I was finishing up the book When the Game is over it All Goes Back in the Box by John Ortberg tonight, and a couple of the chapters I read brought me back to something he had spoken about this past summer at Leadership Summit. He talked about the hwole idea that we all have a mission in life, but we all also have shadow mission that distracts us from what we are really called to do in life.
Ortberg talks about how our mission in life is that thing that drives us to do something. Something in the world that causes us to do whatever we can to fix the situations. Something that we can't just leave alone and ignore. Frederick Buechner puts it this way: "The place where God calls you to is the place where your deep gladness and the world's deep hunger meet." Meaning that our mission is something that we know that we need to do and it is something that the world needs to have done.
At one point in his talking about our mission, Ortberg says the following:
If you want a sense of mission to burn brightly in you, spend some time feeding your divine discontent. Usually we try to avoid unpleasantness, but if you have a sense that your mission involves helping the poor, spend time around those in poverty. Allow your emotions to become deeply engaged, and carry with you that fire that things must change.
We need to allow those things that cause us to want to do something to change things to be a part of our lives. It won't always be fun, but by doing this we can live a life that has a purpose that goes beyond making money.
Ortberg also talks about how we have a shadow mission in our lives as well. He describes the shadow mission this way:
Just as we all have a mission - a way of sontributing the God's kingdom that we were designed and gofted for - we also have what might be called a shadow mission. My shadow mission is what I will do with my life if I drift on autopilot. It consists of activities toward which I will gravitate if I allow my natural temptations and selfishness to take over.
When we begin to ignore the mission that God has given us - the divine discontent with the way things are in the world, that is when we get distracted by our shadow mission. Our shadow mission can be seemingly harmless, but it is harmful in that it stops us from doing what we are called to do. Our shadow mission can also be harmful if it draws us into activities that are unhealthy or sangerous.
We all need people in our lives who will call us on it when we begin to get distracted by our shadow mission. People who know us well enough and are comfortable enough with us that they will confront us when we ignore the mission that we have been called for. Often when we get distracted by our shadow mission we won't realize it and we need these people to draw us back to reality.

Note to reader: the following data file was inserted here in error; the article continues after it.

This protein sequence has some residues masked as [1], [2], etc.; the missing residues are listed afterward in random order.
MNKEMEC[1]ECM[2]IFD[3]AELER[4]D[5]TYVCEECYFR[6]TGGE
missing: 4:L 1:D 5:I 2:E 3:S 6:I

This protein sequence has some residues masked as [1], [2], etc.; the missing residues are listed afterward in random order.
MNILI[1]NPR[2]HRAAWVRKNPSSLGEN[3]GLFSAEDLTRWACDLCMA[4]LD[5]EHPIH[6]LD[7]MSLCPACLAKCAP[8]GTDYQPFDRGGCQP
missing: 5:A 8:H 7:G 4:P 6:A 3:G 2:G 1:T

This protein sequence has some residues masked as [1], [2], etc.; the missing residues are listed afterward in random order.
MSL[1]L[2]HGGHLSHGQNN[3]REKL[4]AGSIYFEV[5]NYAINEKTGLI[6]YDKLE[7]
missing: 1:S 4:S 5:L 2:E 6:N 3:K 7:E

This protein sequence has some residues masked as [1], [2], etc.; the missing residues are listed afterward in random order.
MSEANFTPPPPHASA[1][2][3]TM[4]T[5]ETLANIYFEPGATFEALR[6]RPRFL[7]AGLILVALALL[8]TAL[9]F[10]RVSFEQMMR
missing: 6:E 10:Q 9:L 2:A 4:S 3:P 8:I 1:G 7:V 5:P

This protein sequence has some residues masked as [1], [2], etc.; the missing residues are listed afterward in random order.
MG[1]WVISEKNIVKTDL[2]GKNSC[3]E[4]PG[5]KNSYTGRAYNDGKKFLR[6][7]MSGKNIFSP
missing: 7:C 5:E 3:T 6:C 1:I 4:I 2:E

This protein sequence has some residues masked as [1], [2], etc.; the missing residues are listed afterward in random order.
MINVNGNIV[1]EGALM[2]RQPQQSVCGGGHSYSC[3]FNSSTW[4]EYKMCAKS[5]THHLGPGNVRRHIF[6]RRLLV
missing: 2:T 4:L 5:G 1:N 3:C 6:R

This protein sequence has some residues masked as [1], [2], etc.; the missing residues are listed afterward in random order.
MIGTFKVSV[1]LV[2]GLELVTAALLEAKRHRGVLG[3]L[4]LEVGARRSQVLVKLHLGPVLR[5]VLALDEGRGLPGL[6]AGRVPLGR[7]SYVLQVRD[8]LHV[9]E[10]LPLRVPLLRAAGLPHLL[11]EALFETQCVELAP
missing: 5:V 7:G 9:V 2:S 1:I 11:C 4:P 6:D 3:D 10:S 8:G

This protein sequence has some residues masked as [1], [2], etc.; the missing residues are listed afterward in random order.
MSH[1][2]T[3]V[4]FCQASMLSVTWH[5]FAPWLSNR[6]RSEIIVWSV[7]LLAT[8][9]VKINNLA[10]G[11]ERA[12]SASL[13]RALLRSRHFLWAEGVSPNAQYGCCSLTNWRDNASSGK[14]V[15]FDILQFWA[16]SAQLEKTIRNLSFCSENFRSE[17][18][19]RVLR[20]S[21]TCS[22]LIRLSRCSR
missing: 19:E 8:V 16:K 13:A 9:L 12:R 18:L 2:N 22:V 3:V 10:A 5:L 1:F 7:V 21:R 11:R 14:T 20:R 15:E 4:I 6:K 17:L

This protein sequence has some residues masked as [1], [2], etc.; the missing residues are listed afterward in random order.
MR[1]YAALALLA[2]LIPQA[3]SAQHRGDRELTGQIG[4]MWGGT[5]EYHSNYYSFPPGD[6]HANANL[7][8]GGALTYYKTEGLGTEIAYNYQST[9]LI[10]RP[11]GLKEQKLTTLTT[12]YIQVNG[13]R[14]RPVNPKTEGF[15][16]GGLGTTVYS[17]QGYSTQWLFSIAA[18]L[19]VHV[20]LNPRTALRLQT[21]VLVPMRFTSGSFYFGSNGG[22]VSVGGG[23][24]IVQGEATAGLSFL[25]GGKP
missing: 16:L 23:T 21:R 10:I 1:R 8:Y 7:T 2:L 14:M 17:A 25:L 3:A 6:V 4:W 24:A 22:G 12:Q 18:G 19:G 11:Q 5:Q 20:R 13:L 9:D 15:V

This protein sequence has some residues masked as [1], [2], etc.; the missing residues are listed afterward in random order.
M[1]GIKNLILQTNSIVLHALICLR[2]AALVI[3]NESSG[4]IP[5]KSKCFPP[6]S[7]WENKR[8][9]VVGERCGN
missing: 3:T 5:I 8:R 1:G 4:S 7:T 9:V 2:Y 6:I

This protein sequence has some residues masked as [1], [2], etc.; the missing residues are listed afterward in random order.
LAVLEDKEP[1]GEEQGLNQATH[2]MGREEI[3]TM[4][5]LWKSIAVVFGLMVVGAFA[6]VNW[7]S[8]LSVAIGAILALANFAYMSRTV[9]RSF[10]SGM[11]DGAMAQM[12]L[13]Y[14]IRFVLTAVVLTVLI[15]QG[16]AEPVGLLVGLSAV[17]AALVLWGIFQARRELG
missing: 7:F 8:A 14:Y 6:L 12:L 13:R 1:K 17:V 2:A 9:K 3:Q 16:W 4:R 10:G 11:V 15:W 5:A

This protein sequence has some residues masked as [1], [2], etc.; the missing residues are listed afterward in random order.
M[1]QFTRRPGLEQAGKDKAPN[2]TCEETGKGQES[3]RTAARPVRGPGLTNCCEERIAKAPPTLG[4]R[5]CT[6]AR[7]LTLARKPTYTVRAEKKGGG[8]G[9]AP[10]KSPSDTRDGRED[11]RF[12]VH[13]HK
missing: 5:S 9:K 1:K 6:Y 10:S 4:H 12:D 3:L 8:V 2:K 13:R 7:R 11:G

In the book, Ortberg uses the example of Esther to illustrate this idea. While it may not have looked like it in the beginning, Esther was int he position she was in as queen to be able to help her people - the Israelites - when they needed it. It would have been quite easy for her to get distracted by the fact that she was chosen queen because of her beauty and to just keep on living in the lap of luxury with beauty treatments and riches. But, when the situation arose for her to act, and she was hesistant to do so, she also had someone in her life who was willing to call her on it - willing to keep her from getting distracted by her shadow mission and keep her focused on the mission she now had before her.
All of this has really gotten me thinking about my own life . . . and I hope it will get you thinking about yours.
What is my mission? What it that one that one thing that I cannot leave as it is? What is it that drives me to act?
What is my shadow mission? If I just start going through life on autopilot, what is it that I will tend to do? What will I fill my time with when I just go through life without any thought as to what I am called to do?
Who are the people in my life who will call me on it when I get distracted by my shadow mission? Who knows me well enough to help me identify what God is calling me to do? Who loves me enough to challenge me when I shrink back from what God has called me to do?
My answers to those questions are not coming easily. I have been thinking about them for a while tonight already, and I still don't have all the answers for myself. But I think that they are important for us to ask ourselves.